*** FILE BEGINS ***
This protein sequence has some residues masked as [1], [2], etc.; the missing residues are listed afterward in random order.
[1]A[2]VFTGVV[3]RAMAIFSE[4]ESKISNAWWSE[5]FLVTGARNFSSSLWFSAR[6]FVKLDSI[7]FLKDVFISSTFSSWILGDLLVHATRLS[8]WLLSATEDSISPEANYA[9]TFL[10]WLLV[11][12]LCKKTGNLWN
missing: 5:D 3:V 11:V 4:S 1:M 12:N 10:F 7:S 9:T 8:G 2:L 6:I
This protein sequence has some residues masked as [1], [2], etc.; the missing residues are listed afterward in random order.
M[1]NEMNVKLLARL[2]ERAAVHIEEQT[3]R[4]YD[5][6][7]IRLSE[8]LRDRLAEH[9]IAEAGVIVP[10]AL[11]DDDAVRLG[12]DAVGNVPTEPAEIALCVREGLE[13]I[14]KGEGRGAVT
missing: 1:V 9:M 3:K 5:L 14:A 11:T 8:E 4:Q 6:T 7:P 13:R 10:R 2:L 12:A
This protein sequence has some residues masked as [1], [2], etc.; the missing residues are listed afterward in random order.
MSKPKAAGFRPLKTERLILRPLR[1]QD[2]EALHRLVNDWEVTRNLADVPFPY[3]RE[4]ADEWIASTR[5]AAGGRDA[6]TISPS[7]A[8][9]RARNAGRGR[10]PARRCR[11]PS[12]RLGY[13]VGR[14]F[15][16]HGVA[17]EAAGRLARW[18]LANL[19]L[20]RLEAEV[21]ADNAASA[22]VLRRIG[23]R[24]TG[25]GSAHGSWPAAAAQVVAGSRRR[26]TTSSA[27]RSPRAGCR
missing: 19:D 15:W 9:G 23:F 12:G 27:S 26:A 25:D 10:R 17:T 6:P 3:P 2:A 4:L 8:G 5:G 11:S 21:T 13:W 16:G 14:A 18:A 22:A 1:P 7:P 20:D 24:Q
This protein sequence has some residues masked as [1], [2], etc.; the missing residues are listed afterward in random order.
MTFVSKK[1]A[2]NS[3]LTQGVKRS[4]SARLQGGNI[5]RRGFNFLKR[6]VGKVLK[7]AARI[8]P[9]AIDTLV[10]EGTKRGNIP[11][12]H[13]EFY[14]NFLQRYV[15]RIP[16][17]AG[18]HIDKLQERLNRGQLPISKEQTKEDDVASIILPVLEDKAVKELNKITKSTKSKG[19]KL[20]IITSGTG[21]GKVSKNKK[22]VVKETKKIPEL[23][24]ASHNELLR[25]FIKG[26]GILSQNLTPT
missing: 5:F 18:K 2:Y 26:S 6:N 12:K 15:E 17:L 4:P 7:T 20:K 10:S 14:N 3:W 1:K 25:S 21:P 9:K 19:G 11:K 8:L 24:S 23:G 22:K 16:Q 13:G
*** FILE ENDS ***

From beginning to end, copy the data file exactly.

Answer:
This protein sequence has some residues masked as [1], [2], etc.; the missing residues are listed afterward in random order.
[1]A[2]VFTGVV[3]RAMAIFSE[4]ESKISNAWWSE[5]FLVTGARNFSSSLWFSAR[6]FVKLDSI[7]FLKDVFISSTFSSWILGDLLVHATRLS[8]WLLSATEDSISPEANYA[9]TFL[10]WLLV[11][12]LCKKTGNLWN
missing: 5:D 3:V 11:V 4:S 1:M 12:N 10:F 7:S 9:T 8:G 2:L 6:I
This protein sequence has some residues masked as [1], [2], etc.; the missing residues are listed afterward in random order.
M[1]NEMNVKLLARL[2]ERAAVHIEEQT[3]R[4]YD[5][6][7]IRLSE[8]LRDRLAEH[9]IAEAGVIVP[10]AL[11]DDDAVRLG[12]DAVGNVPTEPAEIALCVREGLE[13]I[14]KGEGRGAVT
missing: 1:V 9:M 3:K 5:L 14:A 11:T 8:E 4:Q 6:T 7:P 13:R 10:R 2:L 12:A
This protein sequence has some residues masked as [1], [2], etc.; the missing residues are listed afterward in random order.
MSKPKAAGFRPLKTERLILRPLR[1]QD[2]EALHRLVNDWEVTRNLADVPFPY[3]RE[4]ADEWIASTR[5]AAGGRDA[6]TISPS[7]A[8][9]RARNAGRGR[10]PARRCR[11]PS[12]RLGY[13]VGR[14]F[15][16]HGVA[17]EAAGRLARW[18]LANL[19]L[20]RLEAEV[21]ADNAASA[22]VLRRIG[23]R[24]TG[25]GSAHGSWPAAAAQVVAGSRRR[26]TTSSA[27]RSPRAGCR
missing: 19:D 15:W 9:G 23:F 12:G 27:S 26:A 25:D 10:R 17:T 6:P 3:P 2:A 4:L 8:G 5:G 11:S 21:T 13:W 16:G 14:A 18:A 22:A 1:P 7:P 20:D 24:Q
This protein sequence has some residues masked as [1], [2], etc.; the missing residues are listed afterward in random order.
MTFVSKK[1]A[2]NS[3]LTQGVKRS[4]SARLQGGNI[5]RRGFNFLKR[6]VGKVLK[7]AARI[8]P[9]AIDTLV[10]EGTKRGNIP[11][12]H[13]EFY[14]NFLQRYV[15]RIP[16][17]AG[18]HIDKLQERLNRGQLPISKEQTKEDDVASIILPVLEDKAVKELNKITKSTKSKG[19]KL[20]IITSGTG[21]GKVSKNKK[22]VVKETKKIPEL[23][24]ASHNELLR[25]FIKG[26]GILSQNLTPT
missing: 5:F 18:K 2:Y 26:S 6:N 12:K 15:E 17:L 4:P 7:T 20:K 10:S 14:N 3:W 1:K 25:S 21:P 9:K 19:G 11:K 8:L 24:S 23:G 22:K 16:Q 13:G